Reply to post: Re: Hard decision but Mercedes are probably right

Mercedes answers autonomous car moral dilemma: Yeah, we'll just run over pedestrians

cyberdemon
Devil

Re: Hard decision but Mercedes are probably right

Completely agree. But I think the most important angle is the legal angle. As soon as you consider that, then you realise that this whole moral madness is just a can of worms with no bottom. It is better to just try to stop as best you can for ANY obstacle, and not even try to think about this stuff.

1. As you say, the car's sensors cannot possibly ever be perfect. It could quite easily see a paper bag, a cat, a dog, running across the road and decide that it is a human infant. It may then decide to take extreme evasive action to avoid the infant, and end up "deliberately" killing its driver. A human could make exactly the same mistake of course (and probably does, in all of the RTAs of the world). The difference with the human, however, is that you can't then download the black-box data out of his squished brain, and replay his fatal mistake in front of a court of law. The car manufacturers will be *terrified* of this second-guessing by the courts, and of course the lawyers will be salivating just thinking about it.

2. Yes, pedestrians have the same responsibility to avoid danger as anyone else (young children are not directly responsible - their parents are responsible FOR them). The highway code is there for a reason. If a driver is not driving dangerously or carelessly, but still kills a child, then he should, in theory, be found NOT GUILTY, by the court - because the child or their parent should have been paying attention to the inherent danger of the road. Unfortunately in many cases (because the courts are not perfect), he will be found guilty of something and go to jail. If the driver was in fact a robot operated by some company, then one corporate manslaughter case could sink even the biggest of companies. (even if it was incorrectly judged, by the jury of falliable squishy things, which statistically some of the cases will be) I think this is one of the biggest obstacles to the widespread adoption of fully autonomous cars - that the courts have an unacceptably high error rate and that even a "perfect" autonomous car will some day be found guilty.

3. It IS a hard decision, but I would be more afraid of the car that is clever enough to be able to try and make it, than one which is "dumb" and doesn't even go there. The reason is this: If a car is able to evaluate in real-time, the value of all life around it, and try to prioritise the teenage kid walking into the road over the elderly driver, a "criminal", or any of the other ridiculous scenarios you will find over at Moral Machine, for example - then it must have extremely sophisticated social profiling built in. (or perhaps even outsourced to "the cloud" - even worse). This opens up all kinds of evil possibilities. People complained about a "racist hand dryer" whose sensor failed to properly detect black skin. You now have the possibility (or rather, certainty) for a car to deliberately kill a human just because they were profiled to be "less morally valuable" than some other human.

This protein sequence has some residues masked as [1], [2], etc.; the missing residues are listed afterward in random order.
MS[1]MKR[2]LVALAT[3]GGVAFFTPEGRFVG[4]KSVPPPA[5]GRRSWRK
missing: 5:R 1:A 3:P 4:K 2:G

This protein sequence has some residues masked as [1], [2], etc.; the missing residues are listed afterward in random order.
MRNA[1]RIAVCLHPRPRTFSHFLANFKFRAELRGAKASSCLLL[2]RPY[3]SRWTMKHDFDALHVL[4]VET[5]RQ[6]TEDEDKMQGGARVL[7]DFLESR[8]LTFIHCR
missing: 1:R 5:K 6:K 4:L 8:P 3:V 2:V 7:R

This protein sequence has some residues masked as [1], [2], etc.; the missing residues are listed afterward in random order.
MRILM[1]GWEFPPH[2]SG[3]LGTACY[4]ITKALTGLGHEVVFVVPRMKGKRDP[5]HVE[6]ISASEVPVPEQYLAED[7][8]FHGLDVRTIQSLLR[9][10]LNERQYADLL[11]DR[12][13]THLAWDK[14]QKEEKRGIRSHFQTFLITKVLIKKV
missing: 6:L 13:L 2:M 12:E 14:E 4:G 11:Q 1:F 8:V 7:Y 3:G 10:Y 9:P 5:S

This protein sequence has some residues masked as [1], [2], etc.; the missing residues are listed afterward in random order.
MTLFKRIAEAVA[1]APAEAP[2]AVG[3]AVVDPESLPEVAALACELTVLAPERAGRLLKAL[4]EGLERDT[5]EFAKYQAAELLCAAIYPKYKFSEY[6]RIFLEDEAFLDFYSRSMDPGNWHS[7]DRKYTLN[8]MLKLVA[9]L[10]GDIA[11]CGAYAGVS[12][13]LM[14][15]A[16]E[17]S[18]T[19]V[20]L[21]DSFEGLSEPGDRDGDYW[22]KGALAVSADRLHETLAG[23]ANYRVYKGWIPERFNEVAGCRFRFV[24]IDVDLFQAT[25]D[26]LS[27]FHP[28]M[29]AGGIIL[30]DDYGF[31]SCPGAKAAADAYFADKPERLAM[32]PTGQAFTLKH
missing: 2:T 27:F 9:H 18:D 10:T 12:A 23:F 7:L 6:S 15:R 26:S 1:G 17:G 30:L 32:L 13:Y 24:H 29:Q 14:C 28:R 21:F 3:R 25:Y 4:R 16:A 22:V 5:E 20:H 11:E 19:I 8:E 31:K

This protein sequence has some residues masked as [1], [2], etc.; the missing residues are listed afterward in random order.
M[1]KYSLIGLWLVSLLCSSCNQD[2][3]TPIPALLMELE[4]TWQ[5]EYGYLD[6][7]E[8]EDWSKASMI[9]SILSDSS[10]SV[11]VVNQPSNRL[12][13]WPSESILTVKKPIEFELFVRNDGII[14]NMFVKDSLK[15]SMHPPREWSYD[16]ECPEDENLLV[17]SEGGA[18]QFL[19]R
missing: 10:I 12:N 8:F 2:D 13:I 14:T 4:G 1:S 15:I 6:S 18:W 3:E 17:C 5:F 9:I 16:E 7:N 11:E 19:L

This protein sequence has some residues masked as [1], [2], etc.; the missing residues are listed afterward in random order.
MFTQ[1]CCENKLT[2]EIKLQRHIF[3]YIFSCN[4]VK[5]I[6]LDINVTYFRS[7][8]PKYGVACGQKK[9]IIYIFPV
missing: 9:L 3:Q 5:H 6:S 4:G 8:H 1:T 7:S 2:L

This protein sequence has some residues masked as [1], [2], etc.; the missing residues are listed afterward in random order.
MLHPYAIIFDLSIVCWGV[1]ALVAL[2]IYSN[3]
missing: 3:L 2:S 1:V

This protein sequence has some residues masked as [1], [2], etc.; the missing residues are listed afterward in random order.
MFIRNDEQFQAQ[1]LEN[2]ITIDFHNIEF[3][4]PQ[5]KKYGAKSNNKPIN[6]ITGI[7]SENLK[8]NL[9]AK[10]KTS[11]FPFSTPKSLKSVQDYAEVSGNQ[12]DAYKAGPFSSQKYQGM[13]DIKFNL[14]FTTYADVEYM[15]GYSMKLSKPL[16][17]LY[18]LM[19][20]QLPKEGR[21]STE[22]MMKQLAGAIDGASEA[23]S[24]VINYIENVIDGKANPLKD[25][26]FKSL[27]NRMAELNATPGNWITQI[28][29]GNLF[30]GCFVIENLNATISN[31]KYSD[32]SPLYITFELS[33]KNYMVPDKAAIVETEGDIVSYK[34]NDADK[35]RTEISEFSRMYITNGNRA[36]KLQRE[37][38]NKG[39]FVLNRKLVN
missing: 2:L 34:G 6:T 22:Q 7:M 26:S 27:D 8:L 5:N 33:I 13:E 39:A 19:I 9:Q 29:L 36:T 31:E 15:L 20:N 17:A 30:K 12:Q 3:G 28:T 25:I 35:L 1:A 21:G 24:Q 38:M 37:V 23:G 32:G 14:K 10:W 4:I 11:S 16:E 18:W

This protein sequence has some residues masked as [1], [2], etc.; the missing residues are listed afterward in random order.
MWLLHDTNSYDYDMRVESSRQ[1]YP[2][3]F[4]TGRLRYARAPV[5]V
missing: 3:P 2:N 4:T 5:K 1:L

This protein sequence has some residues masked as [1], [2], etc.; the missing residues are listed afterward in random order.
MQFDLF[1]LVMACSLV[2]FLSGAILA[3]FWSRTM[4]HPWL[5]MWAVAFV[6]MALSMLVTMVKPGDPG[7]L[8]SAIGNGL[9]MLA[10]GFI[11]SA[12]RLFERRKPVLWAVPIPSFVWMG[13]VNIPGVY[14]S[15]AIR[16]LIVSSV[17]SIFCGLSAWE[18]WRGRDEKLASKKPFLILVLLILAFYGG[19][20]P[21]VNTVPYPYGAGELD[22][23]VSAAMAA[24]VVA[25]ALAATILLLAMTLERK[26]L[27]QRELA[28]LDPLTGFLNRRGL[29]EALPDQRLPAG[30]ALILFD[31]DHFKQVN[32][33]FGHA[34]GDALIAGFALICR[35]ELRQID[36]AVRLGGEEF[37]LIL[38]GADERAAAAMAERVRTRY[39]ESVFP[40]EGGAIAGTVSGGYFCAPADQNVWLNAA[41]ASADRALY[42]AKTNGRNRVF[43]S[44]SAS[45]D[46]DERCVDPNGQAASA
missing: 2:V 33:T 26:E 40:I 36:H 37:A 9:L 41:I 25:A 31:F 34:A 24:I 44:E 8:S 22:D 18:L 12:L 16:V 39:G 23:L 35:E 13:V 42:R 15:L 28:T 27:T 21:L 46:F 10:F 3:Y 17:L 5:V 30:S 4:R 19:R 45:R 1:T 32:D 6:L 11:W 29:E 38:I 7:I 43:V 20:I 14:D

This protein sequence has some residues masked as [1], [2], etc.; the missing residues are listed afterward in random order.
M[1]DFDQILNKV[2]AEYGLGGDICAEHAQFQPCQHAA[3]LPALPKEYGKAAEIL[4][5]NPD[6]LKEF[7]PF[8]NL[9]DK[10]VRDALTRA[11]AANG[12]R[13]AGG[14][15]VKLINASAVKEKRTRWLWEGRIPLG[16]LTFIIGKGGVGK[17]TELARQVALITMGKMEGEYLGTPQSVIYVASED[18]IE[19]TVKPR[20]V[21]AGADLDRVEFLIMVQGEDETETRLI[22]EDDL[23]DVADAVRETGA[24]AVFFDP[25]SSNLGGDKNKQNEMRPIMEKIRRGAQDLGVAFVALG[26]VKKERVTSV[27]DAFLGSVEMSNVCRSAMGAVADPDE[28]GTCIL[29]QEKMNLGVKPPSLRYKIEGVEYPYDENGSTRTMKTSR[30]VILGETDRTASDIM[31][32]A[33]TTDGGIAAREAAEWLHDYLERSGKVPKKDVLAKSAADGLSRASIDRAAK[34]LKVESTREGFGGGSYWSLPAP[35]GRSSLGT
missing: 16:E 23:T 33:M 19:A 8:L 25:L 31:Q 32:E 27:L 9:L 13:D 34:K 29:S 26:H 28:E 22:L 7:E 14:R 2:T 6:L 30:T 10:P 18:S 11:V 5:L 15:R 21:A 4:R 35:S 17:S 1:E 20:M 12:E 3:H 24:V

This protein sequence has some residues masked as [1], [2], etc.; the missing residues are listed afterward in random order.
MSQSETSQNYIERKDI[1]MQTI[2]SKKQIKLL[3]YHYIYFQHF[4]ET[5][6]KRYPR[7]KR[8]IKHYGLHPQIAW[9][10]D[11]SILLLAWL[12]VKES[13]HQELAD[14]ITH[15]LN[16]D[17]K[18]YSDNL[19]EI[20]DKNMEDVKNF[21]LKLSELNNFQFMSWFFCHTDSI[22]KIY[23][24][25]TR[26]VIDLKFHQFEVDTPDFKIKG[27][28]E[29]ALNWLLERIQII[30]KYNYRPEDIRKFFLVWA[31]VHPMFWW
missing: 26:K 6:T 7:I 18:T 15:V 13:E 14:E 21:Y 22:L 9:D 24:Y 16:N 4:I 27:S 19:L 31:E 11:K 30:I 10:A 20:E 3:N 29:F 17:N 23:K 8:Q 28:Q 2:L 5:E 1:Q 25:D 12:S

There will be inevitable imperfections in the profiling algorithm and its training data. It *will* be more efficient at profiling the kinds of humans in its training set than the kinds of humans outside of the training set. This is now automatic discrimination against any kind of human who was not included in the training set. Remember the Google Photos app that identified black people as "gorillas"? Well unfortunately they did not have enough black people in the training set, but apparently they did have gorillas. For Google, that was a serious facepalm. If that was an autonomous car though, then once you factor in the lawyers, it's racially motivated murder on the part of Google.

Worse still, the system could be deliberately modified by some evil human. If a large number of a particular manufacturers' autonomous cars had the software capability to profile people and decide on their moral value, and someone maliciously issued an over-the-air software update to all of these cars simultaneously, then that malicious person could even attempt genocide. Very scary indeed.

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Basically, If I was buying an autonomous car, I would want it to protect ME. (humans are ultimately selfish, no matter what you say) and I would certainly not want it to be second-guessing my life over what ultimately could be just a paper bag. And humans are the customer, so this makes perfect commercial sense.

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